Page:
Child Labour in African Artisanal Mining Communities: Experiences from Northern Ghana


  • Gavin Hilson

    1. is Reader in Environment and Development, School of Agriculture, Policy and Development, The University of Reading, Earley Gate, PO Box 237, Reading RG6 6AR, UK. He carries out research on the environmental and interrelated social dimensions of artisanal and small-scale mining, mainly in West Africa and the Guianas.
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  • An earlier version of this paper was presented at the international conference, ‘Rethinking Extractive Industry Regulation, Dispossession and Emerging Claims’, Centre for Research on Latin America and the Caribbean, York University, Canada, 5–7 March 2009. The author would like to thank Dr Roy Maconachie, Professor Chris Garforth and a number of anonymous reviewers for their helpful comments on earlier drafts. Financial support for this research was provided by the British Academy (Grant SG-42821 –‘Child Labour: A Necessary Evil in West African Artisanal Mining Communities?’).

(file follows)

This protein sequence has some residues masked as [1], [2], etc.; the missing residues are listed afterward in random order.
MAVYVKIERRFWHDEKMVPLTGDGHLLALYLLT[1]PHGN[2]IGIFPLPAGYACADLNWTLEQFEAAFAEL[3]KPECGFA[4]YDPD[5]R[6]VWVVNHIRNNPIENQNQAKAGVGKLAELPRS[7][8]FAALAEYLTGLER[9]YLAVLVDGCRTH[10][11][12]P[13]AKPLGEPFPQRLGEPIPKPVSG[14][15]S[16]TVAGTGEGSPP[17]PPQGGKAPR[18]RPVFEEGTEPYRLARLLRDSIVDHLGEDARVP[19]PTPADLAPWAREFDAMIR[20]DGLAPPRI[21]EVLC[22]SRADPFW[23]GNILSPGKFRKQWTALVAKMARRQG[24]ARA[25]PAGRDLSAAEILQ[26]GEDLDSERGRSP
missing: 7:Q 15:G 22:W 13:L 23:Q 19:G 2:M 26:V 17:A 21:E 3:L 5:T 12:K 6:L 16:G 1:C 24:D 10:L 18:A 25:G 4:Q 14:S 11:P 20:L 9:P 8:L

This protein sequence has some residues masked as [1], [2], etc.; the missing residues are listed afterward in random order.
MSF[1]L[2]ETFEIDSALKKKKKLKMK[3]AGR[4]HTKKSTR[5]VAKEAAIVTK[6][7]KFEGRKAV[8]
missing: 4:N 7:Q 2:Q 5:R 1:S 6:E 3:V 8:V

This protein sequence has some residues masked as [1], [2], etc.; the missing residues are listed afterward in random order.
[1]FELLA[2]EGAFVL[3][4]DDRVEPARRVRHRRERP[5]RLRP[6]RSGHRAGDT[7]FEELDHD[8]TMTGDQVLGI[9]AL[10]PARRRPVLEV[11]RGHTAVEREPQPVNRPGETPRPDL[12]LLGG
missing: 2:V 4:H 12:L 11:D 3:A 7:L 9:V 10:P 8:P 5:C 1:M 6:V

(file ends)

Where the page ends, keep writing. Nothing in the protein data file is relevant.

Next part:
The issue of child labour in the artisanal and small-scale mining (ASM) economy is attracting significant attention worldwide. This article critically examines this ‘problem’ in the context of sub-Saharan Africa, where a lack of formal sector employment opportunities and/or the need to provide financial support to their impoverished families has led tens of thousands of children to take up work in this industry. The article begins by engaging with the main debates on child labour in an attempt to explain why young boys and girls elect to pursue arduous work in ASM camps across the region. The remainder of the article uses the Ghana experience to further articulate the challenges associated with eradicating child labour at ASM camps, drawing upon recent fieldwork undertaken in Talensi-Nabdam District, Upper East Region. Overall, the issue of child labour in African ASM communities has been diagnosed far too superficially, and until donor agencies and host governments fully come to grips with the underlying causes of the poverty responsible for its existence, it will continue to burgeon.